In late May of 2021 Gene and I took another road trip to Billings, Montana to see my niece and nephew who had just moved there. We had been before, but there was one thing we hadn’t seen on previous visits was Pictograph Cave State Park which is located about five miles south of Billings.
While doing research I found out that there are actually three caves named Pictograph, Middle, and Ghost. The caves were carved from the Eagle sandstone cliff by the forces of water and wind. Pictograph Cave is the deepest of the three main caves, is approximately 160 feet wide and 45 feet deep.
This is the one I really wanted to see as there are pictographs that are still visible inside the cave and this one is also the largest of the three caves. They state the paintings are between 200 and 2,100 years old. Based on carbon dating, the oldest pictograph is of a turtle which is the one that is about 2,100 years old. Wow, that was amazing to me that they are still visible after all that time. As far as the paintings themselves, they are mostly paintings of animals, warriors, and even rifles. Those were probably the easiest for me to still see.
For a little bit of history- archeologists began excavation of the three caves in 1937 and made many discoveries, which included over 30, 000 artifacts. The biggest items found were at least 20,000 animal remains which were mostly large mammalian species such as bison and elk. However, they also found arrow shafts, grinding stones, fire-starting tools, bone tools, stone, moccasins, and basketry. Many jewelry pieces were also found including pendants, bracelets, and beads crafted of seashells acquired from Pacific Coast Indians.
Today Pictograph Cave State Park is a 23-acre state park and has a pleasant ¾ loop trail to the caves. For the enjoyment and education of guests, there are interpretative displays along the routes identifying and explaining the natural features, prehistoric paintings, and vegetation found in the area.
There is also a wonderful Visitor Center with interpretive displays to check out as well as a gift shop. I found it very interesting and could see they had put a lot of work into sharing and explaining the history of the park and the area. Plus you are able to see some of the artifacts which were found during the evacuation of the site. It was interesting to find out how they used pigments in the rock art to determine which native peoples lived in the region, and when they lived there. Pretty interesting and so glad I checked it out. I also learned that on July 19, 1964, they proudly became a National Historic Landmark.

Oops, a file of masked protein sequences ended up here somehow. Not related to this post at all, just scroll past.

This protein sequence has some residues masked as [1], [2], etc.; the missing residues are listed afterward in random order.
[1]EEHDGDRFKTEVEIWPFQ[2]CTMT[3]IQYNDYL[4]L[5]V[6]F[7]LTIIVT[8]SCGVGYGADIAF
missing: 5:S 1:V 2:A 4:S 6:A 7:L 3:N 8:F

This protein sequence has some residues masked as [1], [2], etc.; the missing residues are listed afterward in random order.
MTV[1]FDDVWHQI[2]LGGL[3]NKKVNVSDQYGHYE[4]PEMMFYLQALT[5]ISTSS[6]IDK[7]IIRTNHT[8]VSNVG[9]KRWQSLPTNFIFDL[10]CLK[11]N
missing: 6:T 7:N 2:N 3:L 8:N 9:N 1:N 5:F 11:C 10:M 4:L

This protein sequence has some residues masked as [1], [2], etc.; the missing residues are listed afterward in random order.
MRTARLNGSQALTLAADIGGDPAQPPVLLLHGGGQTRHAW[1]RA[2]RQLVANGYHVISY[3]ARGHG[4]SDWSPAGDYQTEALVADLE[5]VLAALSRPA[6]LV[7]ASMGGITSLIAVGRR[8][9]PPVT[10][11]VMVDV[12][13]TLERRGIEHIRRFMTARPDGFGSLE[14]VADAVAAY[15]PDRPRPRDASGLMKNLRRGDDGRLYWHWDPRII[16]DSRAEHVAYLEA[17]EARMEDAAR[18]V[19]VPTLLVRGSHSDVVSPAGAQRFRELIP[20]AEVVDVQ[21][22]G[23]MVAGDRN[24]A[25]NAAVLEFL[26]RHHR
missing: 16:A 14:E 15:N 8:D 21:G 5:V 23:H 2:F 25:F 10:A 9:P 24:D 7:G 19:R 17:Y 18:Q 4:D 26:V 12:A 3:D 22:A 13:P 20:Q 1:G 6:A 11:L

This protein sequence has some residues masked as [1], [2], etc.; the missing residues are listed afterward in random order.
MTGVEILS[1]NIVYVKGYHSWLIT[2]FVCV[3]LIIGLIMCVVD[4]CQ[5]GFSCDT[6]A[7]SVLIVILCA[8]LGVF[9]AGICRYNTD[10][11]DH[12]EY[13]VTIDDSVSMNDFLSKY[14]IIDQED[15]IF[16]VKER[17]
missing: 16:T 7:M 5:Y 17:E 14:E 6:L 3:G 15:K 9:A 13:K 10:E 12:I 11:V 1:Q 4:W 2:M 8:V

There are also a few picnic area pavilions with restrooms, etc. We had our little dog with us and I enjoyed taking a few little short breaks (as it was quite warm so we both needed a little shade break lol ) with her to just enjoy the day and do a little bird watching. It is a very nice area.
One of the park rangers (or whatever you call them) said the paintings tell a story but I couldn’t read it, lol. I asked what some of them meant, and she said some of them were just what they were like an animal, etc, but sometimes when they were in a group they probably meant something else but it is still unclear and many have debated what they mean. I think it was just amazing to be able to see them and hope they are still there in another 100 years and for many generations to see and admire. Here is a link to their website if you are in the area and want to plan your own visit.
Pictograph Cave State Park Visitor Information
3401 Coburn Road Billings, MT 59101
Monday and Tuesday – Closed
Wednesday – Sunday 9-5
Monday and Tuesday – Closed
Wednesday – Sunday 8-8
Daily use for non-residents is $8 per vehicle
Walk-ins, bicyclists, & bus passengers $4
Free daily use for Montana residents who paid the $9 state parks fee with their annual vehicle registration.
Pictograph Cave State Park is located 7 miles southeast of Billings off I-90 at the Lockwood exit, then 6 miles south on Coburn Road.
Free with paid daily admission
Accessibility and Rules:
Pictograph Cave State Park is wheelchair friendly and dogs are welcome as long as they are on a leash.
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